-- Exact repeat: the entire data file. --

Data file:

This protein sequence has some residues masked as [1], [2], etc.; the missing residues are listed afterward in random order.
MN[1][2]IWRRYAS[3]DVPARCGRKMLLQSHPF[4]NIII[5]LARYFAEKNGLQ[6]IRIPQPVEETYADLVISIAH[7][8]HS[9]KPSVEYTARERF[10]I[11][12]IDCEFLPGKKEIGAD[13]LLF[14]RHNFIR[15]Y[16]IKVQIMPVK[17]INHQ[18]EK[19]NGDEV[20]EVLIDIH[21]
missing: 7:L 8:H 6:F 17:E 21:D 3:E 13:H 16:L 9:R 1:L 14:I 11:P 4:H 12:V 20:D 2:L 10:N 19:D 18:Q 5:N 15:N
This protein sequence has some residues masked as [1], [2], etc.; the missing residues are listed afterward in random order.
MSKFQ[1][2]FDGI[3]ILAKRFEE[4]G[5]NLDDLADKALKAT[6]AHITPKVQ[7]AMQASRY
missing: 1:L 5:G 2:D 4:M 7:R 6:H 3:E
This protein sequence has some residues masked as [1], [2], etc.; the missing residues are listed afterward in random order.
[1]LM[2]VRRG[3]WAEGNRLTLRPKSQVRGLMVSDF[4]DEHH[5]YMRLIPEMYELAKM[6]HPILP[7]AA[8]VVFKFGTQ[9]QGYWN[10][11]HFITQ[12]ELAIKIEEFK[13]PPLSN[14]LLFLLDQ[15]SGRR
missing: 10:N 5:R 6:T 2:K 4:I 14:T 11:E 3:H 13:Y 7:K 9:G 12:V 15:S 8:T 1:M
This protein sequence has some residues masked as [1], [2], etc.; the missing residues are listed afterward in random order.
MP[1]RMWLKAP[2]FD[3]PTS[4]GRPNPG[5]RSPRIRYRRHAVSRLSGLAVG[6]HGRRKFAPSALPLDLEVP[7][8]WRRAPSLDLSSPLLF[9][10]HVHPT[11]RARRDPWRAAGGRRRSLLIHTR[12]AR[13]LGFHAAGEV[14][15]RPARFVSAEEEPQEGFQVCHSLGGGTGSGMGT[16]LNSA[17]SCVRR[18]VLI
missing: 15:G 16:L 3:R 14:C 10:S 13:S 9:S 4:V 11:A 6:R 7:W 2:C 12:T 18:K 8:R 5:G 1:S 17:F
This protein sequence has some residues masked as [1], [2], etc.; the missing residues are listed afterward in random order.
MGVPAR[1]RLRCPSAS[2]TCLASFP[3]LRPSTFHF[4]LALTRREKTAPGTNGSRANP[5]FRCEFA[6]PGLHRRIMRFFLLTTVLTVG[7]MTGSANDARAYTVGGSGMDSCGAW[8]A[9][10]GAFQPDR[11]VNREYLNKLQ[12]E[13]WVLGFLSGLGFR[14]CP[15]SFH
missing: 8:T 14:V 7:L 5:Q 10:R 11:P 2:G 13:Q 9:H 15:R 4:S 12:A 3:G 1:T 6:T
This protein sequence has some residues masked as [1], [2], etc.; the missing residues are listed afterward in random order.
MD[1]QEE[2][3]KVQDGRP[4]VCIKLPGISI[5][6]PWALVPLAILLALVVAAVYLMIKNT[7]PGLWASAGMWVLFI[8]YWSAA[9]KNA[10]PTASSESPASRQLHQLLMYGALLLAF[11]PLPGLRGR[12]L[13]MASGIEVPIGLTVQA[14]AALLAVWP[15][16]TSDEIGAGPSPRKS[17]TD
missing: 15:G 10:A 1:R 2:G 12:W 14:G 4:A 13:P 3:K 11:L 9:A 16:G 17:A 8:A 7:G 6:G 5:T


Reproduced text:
This protein sequence has some residues masked as [1], [2], etc.; the missing residues are listed afterward in random order.
MN[1][2]IWRRYAS[3]DVPARCGRKMLLQSHPF[4]NIII[5]LARYFAEKNGLQ[6]IRIPQPVEETYADLVISIAH[7][8]HS[9]KPSVEYTARERF[10]I[11][12]IDCEFLPGKKEIGAD[13]LLF[14]RHNFIR[15]Y[16]IKVQIMPVK[17]INHQ[18]EK[19]NGDEV[20]EVLIDIH[21]
missing: 7:L 8:H 6:F 17:E 21:D 3:E 13:H 16:L 9:R 1:L 14:I 11:P 4:H 12:V 20:D 2:L 10:N 19:D 18:Q 5:N 15:N
This protein sequence has some residues masked as [1], [2], etc.; the missing residues are listed afterward in random order.
MSKFQ[1][2]FDGI[3]ILAKRFEE[4]G[5]NLDDLADKALKAT[6]AHITPKVQ[7]AMQASRY
missing: 1:L 5:G 2:D 4:M 7:R 6:H 3:E
This protein sequence has some residues masked as [1], [2], etc.; the missing residues are listed afterward in random order.
[1]LM[2]VRRG[3]WAEGNRLTLRPKSQVRGLMVSDF[4]DEHH[5]YMRLIPEMYELAKM[6]HPILP[7]AA[8]VVFKFGTQ[9]QGYWN[10][11]HFITQ[12]ELAIKIEEFK[13]PPLSN[14]LLFLLDQ[15]SGRR
missing: 10:N 5:R 6:T 2:K 4:I 14:T 11:E 3:H 13:Y 7:K 9:G 12:V 15:S 8:T 1:M
This protein sequence has some residues masked as [1], [2], etc.; the missing residues are listed afterward in random order.
MP[1]RMWLKAP[2]FD[3]PTS[4]GRPNPG[5]RSPRIRYRRHAVSRLSGLAVG[6]HGRRKFAPSALPLDLEVP[7][8]WRRAPSLDLSSPLLF[9][10]HVHPT[11]RARRDPWRAAGGRRRSLLIHTR[12]AR[13]LGFHAAGEV[14][15]RPARFVSAEEEPQEGFQVCHSLGGGTGSGMGT[16]LNSA[17]SCVRR[18]VLI
missing: 15:G 16:L 3:R 14:C 10:S 13:S 9:S 4:V 11:A 6:R 7:W 2:C 12:T 18:K 8:R 5:G 1:S 17:F
This protein sequence has some residues masked as [1], [2], etc.; the missing residues are listed afterward in random order.
MGVPAR[1]RLRCPSAS[2]TCLASFP[3]LRPSTFHF[4]LALTRREKTAPGTNGSRANP[5]FRCEFA[6]PGLHRRIMRFFLLTTVLTVG[7]MTGSANDARAYTVGGSGMDSCGAW[8]A[9][10]GAFQPDR[11]VNREYLNKLQ[12]E[13]WVLGFLSGLGFR[14]CP[15]SFH
missing: 8:T 14:V 7:L 5:Q 10:R 11:P 2:G 13:Q 9:H 15:R 4:S 12:A 3:G 1:T 6:T
This protein sequence has some residues masked as [1], [2], etc.; the missing residues are listed afterward in random order.
MD[1]QEE[2][3]KVQDGRP[4]VCIKLPGISI[5][6]PWALVPLAILLALVVAAVYLMIKNT[7]PGLWASAGMWVLFI[8]YWSAA[9]KNA[10]PTASSESPASRQLHQLLMYGALLLAF[11]PLPGLRGR[12]L[13]MASGIEVPIGLTVQA[14]AALLAVWP[15][16]TSDEIGAGPSPRKS[17]TD
missing: 15:G 10:A 1:R 2:G 12:W 14:G 4:A 13:P 3:K 11:L 9:A 16:G 17:A 8:A 7:G 6:G 5:T